Tarina Fe 1/20 Birth Control, Otherwise Known As The Pill
While I can’t speak for other forms of BC, I’ve had a (mostly) positive experience with the pill. I’ve been prescribed two different brands over a period of about 13 years. From 14 to 18 I took Ortho Tri-Cyclen; when I lost my health insurance at 18, I took a rather sudden hiatus from the pill.
My body completely lost it for a full year. I put on a ton of weight, my skin had gone haywire, and the pain from my cramps had become unbearable. After those first 12 months things mellowed out, but my skin was still a mess. Deep, painful cysts would form along my cheeks and chin. Although I’d found ways to control and lessen the inflammation by removing dairy and certain types of meat from my diet, I was dealing with a new breakout every single month.
About 7 years later, my period was on a consistent track and I worked hard to get myself back down to a healthy weight. I felt so much better, but my acne never seemed to go away, and my cramps were still horrendous.
So, I took myself over to Planned Parenthood and set an appointment.
The Adjustment Took Longer This Time Around
It took nearly 3 weeks for my body to get used to the unexpected influx of hormones.
Irregular bleeding was an extremely annoying side effect that I dealt with up until the end of the second pack. Your doctor will probably tell you that it’s fine for you to start taking it right away, and that’s true. However, I would recommend waiting until the day after the last day of bleeding. I took mine just a few days before my period normally started, and ended up menstruating twice a month for two straight months.
I also saw an increase in bruising along my arms, legs, and stomach that wouldn’t fully heal for weeks. I put on weight due to an increase in my appetite, and I’d get random, pounding migraines on a regular basis.
The headaches and bruising were an issue with Ortho Tri-Cyclen as well, but I didn’t know it at the time. My dad takes medication for migraines and high blood pressure, so I just assumed that it was a genetic thing.
The 3rd and 4th Pack
By the end of pack number three, my body had begun to acclimate. I wanted to nix my period altogether; I dreaded that awful, debilitating pain every month, and the doctor had mentioned that I could forego the placebos and move on to the next package. So I did.
I stopped having a cycle, but there was the occasional spotting around my normal menstruation time. I finally started feeling better, there were no more painful cramps to deal with…and my skin was flawless. I did have some water retention, but it only lasted for the first 6 to 8 weeks.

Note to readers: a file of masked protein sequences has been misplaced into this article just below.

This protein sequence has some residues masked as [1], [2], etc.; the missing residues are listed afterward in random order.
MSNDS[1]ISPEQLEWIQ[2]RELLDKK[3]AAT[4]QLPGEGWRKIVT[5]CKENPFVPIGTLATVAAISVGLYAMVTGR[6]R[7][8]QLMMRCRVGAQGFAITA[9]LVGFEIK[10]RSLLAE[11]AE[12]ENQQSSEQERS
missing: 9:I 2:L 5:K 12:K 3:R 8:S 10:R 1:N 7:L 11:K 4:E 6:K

The trouble is, some of the side-effects of oral birth control don’t go away. Hyperpigmentation isn’t always very noticeable, however, I’m a fair-skinned individual. If you take a peek at the inner portion of my bicep or the skin along my calf, you can splotches of darker pigmentation.
Eventually, I Had to Make a Choice
Do I continue taking oral contraceptive, or do I allow my body to go back to its natural state? As much as I enjoyed not having random strangers give me annoying, unsolicited advice on how to take care of my own skin, I was concerned for my health.
The pill doesn’t come without risk, and I was fearful of developing blood clots. Some of the bruises were painful to the touch, and the frequent headaches seemed like a rather large price to pay for a few days of cramping.
I chose to discontinue Tarina Fe, and I haven’t tried any other type of BC since. If you’re reading this because you’re thinking about trying the pill, please don’t let this story scare you out of it! Everyone’s body is different, and mine just happens to be a little more sensitive to hormonal fluctuation than most.
I have received a couple of suggestions from friends, the first being to take the pill at night so that I’d be asleep during the first few hours of estrogen release. Supposedly, it decreases the headaches, but I have yet to try it.
A few other girls have told me that the Mirena IUD has made an incredibly significant difference in the side effects they’d experienced with the pill. Since the IUD releases estrogen much slower, there were no migraines or bruising, along with less water retention.
There are a few things that scare me about the Mirena, though. The first, being that every 1 in 1,000 women who have one inserted end up with a perforated uterus. The second being that the IUD can migrate or fall out if improperly placed, which could either lead to a foreign object moving freely through my body, or worse…I could get pregnant.
It’s a baby-free life for me, thanks.
If you’re thinking about getting on birth control and you’re not sure what’s right for you, go to Planned Parenthood! It’s the only place I feel comfortable taking care of all my gynecological needs.
If you’ve tried the IUD or the pill drop a comment below! I’d love to hear your experience!